It is early Saturday morning and Planeta Hatuleke, a small scale farmer of Pemba District in Southern Zambia, awakens to the comforting sound of rainfall. As the locals say, the “heavens have opened” and it is raining heavily after a prolonged dry spell.
Sexual and gender-based violence
terrorizes women and girls around the world, affecting as many as one in three women. Reporters play an essential role in bringing these cases to light so that authorities can take action and prevent further abuses. Yet reporting on gender-based violence comes with serious risks to survivors.
As we prepare to bid farewell to 2019, we must take a clearsighted look at the global situation and the new challenges we face.
Our world is undergoing a shift. It is no longer bipolar or unipolar. But it is not yet truly multipolar. Balances of power are changing, creating new and dangerous risks.
Millions of people, particularly in Africa, who lose their property, homes, and even die due to climate-related disasters will have to wait at least another year for the international community to agree on a means of supporting them.
2019 will be remembered as the year the climate crisis shook us all. Hopefully, it will also be remembered for the fight back manifested in the spread of mass protests and civic movements against governments and industries failing to respond.
Haiti’s Environment Minister Joseph Jouthe has compared the climate emergency to a violent act and appealed to the international community for help to fight climate change.
Appearing before 17 judges of the International Court of Justice (ICJ) in The Hague, Aung San Suu Kyi, the de facto civilian leader of Myanmar, became a public apologist for the military government of Myanmar which has long been accused of genocide and forcing over 730,000 Rohingya Muslims to flee to neighboring Bangladesh since a 2017 crackdown.
Commonwealth countries, including those in the Caribbean, continue to push for more ambition, following reports that a few very influential parties have stymied efforts to respond to the climate emergency.
The successful battle against climate change – which has triggered a rash of natural disasters, including floods, droughts and rising sea levels— will be predicated largely on the availability of financing.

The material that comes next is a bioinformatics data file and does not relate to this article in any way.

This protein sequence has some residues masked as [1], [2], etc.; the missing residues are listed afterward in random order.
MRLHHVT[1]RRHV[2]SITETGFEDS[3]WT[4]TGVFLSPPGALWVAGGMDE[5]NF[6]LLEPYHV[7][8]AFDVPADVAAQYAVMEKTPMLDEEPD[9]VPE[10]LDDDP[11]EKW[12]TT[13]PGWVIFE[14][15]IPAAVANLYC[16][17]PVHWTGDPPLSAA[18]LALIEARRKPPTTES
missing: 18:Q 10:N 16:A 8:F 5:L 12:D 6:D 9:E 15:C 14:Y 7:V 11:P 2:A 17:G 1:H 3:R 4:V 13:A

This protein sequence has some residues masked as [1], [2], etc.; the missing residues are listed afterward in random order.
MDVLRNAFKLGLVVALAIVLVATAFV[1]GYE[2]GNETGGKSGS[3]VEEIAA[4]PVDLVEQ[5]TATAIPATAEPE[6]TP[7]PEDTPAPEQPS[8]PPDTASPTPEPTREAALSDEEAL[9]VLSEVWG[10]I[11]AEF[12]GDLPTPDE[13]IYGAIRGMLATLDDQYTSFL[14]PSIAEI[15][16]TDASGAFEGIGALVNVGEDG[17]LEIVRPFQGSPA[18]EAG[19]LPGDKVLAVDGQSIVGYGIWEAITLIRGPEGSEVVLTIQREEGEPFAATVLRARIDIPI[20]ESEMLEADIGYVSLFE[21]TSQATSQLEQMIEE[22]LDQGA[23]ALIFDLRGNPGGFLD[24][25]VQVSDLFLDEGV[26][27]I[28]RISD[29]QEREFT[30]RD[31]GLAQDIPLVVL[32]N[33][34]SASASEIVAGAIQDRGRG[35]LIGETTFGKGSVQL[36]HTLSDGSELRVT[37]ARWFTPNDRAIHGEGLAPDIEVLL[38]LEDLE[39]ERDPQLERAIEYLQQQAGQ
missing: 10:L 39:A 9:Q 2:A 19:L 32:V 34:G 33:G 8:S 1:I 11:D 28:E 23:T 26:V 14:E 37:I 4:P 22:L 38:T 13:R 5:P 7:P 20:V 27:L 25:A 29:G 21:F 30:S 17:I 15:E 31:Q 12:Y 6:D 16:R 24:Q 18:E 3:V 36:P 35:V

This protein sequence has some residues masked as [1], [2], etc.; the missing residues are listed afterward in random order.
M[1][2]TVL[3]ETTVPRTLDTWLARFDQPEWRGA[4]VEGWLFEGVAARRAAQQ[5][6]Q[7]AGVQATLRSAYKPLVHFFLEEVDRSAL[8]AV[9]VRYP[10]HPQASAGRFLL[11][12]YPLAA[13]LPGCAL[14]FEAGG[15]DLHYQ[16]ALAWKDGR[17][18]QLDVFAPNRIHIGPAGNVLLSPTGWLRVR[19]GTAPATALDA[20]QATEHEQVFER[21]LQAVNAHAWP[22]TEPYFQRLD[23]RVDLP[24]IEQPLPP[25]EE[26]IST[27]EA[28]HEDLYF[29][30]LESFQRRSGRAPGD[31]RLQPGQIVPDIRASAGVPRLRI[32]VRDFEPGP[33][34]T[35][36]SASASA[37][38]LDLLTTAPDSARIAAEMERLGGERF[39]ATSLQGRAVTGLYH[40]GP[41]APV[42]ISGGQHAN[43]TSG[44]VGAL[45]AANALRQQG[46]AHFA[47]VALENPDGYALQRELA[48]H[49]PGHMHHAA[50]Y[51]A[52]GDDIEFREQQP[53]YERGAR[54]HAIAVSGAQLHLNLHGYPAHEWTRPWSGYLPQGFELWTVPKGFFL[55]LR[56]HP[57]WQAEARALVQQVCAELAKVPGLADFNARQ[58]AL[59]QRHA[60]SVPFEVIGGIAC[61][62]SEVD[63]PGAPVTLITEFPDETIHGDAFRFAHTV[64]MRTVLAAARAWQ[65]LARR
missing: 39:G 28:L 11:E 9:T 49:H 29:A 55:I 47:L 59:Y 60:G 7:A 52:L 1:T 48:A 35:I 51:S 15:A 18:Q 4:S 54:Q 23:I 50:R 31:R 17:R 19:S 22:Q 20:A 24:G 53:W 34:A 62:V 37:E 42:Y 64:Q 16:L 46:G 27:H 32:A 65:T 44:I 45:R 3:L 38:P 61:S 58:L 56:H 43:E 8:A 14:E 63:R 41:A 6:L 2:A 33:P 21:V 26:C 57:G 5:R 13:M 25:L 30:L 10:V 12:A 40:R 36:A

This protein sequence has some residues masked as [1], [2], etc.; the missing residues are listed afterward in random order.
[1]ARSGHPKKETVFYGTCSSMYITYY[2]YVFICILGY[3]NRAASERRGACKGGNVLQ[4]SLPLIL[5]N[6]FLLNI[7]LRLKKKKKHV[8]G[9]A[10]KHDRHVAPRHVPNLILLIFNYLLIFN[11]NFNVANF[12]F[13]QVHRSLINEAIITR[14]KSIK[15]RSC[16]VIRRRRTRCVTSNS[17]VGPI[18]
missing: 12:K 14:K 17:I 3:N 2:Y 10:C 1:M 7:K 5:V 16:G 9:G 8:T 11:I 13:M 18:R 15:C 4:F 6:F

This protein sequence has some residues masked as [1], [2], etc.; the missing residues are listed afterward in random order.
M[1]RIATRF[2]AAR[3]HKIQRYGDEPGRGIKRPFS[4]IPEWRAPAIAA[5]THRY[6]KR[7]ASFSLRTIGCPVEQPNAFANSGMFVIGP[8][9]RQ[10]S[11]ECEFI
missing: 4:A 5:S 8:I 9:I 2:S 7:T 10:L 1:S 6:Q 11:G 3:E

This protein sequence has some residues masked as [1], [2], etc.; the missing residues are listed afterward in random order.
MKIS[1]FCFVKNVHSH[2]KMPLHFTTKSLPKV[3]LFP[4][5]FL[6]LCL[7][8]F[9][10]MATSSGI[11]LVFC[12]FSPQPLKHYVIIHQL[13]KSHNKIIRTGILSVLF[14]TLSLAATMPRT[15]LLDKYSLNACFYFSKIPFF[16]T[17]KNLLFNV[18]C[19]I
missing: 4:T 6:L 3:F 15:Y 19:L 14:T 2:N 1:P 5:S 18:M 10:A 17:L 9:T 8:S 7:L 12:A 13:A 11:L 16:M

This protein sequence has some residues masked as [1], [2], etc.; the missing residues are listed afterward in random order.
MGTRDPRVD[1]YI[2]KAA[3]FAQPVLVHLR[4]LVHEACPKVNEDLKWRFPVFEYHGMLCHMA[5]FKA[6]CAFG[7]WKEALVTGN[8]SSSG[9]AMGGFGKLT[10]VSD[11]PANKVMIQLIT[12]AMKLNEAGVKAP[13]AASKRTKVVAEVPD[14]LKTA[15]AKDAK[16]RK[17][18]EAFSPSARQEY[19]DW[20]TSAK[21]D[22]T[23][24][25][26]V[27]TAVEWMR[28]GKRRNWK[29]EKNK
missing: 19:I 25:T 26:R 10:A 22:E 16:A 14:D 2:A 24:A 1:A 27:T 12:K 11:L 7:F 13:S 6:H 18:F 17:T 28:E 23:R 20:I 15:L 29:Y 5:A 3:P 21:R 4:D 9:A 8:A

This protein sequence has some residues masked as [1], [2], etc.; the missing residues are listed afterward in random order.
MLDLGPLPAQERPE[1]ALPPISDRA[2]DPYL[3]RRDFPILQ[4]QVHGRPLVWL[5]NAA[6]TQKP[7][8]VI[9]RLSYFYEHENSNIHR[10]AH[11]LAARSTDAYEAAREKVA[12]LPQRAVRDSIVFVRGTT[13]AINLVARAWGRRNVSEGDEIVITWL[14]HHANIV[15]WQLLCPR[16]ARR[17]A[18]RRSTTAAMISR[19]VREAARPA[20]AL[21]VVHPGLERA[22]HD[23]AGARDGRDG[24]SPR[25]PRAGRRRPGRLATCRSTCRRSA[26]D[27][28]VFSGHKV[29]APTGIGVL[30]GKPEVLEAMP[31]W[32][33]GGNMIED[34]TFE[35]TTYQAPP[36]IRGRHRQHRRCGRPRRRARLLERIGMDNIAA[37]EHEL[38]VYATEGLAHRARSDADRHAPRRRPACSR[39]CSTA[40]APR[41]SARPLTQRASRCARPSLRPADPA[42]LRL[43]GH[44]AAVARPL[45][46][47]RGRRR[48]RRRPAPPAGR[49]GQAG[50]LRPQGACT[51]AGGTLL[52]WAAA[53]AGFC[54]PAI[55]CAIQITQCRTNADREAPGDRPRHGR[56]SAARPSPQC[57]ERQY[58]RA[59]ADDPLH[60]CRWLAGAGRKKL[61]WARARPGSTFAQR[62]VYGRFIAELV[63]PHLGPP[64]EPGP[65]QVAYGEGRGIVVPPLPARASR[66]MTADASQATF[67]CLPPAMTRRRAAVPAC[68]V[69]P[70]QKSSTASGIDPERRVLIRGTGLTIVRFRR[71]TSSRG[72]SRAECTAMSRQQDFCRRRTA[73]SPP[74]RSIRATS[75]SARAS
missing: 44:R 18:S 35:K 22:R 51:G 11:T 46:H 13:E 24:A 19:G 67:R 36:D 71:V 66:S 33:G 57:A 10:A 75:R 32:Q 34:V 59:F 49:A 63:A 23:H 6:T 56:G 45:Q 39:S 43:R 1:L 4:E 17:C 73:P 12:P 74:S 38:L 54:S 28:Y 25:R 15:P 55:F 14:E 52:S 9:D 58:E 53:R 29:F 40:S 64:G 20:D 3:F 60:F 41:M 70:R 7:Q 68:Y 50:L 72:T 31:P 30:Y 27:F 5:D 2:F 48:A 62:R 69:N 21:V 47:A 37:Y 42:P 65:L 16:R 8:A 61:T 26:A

As the 25th session of climate negotiations draw to an end this week, the African Group of Negotiators (AGN) have been calling on the world to consider the continent as a special case in terms of implementation of the Paris Agreement and climate finance.
The term “environmental refugee” has gained prominence in recent years as climate change and desertification have threatened the livelihoods of millions of people, causing many to re-locate.
When UN Secretary-General Antonio Guterres addressed the Economic and Social Commission for Asia and the Pacific (ESCAP) last month, he pointed out the dramatic impact of climate change triggering natural disasters around the world--- from glaciers that melt, ice caps that disappear and corals that bleach.
While opening a newspaper or watching a TV program we are every day made aware of the plights of irregular migrants. Some recent examples among many – on 24 October, 39 Chinese nationals were found dead in a lorry trailer in Essex. They had apparently frozen to death within a refrigerator container with temperatures as low as -25C (-13F). This while tragedies occur almost daily on the Mediterranean Sea. On 26 November, a rescue vessel found a boat almost completely sunken. It had three dead bodies aboard. Fifty-five migrants were saved. Three of them were in a critical condition, and one died after reaching Melilla in Spain, where the migrants were brought in. Three children were among the survivors, though a further ten individuals were reported missing. Nowadays, such news items pass by almost imperceptibly. Every day, thousands of unfortunate human beings are trafficked all over the world to suffer underpaid, hazardous work, or prostitution.
Genesis smiles and holds her hand up proudly to answer questions in class. She claps her hands in support of her classmates when they answer the teachers’ questions correctly. “I miss my cousins and aunts in Venezuela, she says.” Her smile fades and her lips tighten. She struggles to hold back her tears. “I can’t return. I want to stay here in my school, with my new friends.” Her smile returns, as she resolutely states: “I want to become a lawyer, so I can help solve problems
African legislators have been challenged to come up with legal frameworks for climate change to enable countries avoid catastrophes and reactionary emergencies that eat up their budgets.
It was almost a decade ago when Ruma Begum and her family left their home in Bangladesh’s coastal Tazumuddin upazila or sub-district and travelled some 50 km away to start a new life. They had been driven out of their home by an extreme and changing climate that has continued to ravage the district of Bhola.
The 15-member UN Security Council (UNSC) stands virtually paralyzed in the face of genocide charges against the government of Myanmar where over 730,000 to one million Rohingya Muslims have been forced to flee to neighboring Bangladesh since a 2016 crackdown by Myanmar’s military.
Judges of the International Criminal Court (ICC)
on Thursday authorized
an investigation into alleged crimes against humanity, namely deportation, which have forced between 600,000 and one million Rohingya
refugees out of Myanmar, into neighboring Bangladesh since 2016.
Water underpins the global economy and agriculture is by far the world’s largest water consumer, accounting for 70% of freshwater withdrawals
. Global water demands are projected to increase by 55% by 2050
and climate change will present further pressures on water accessibility.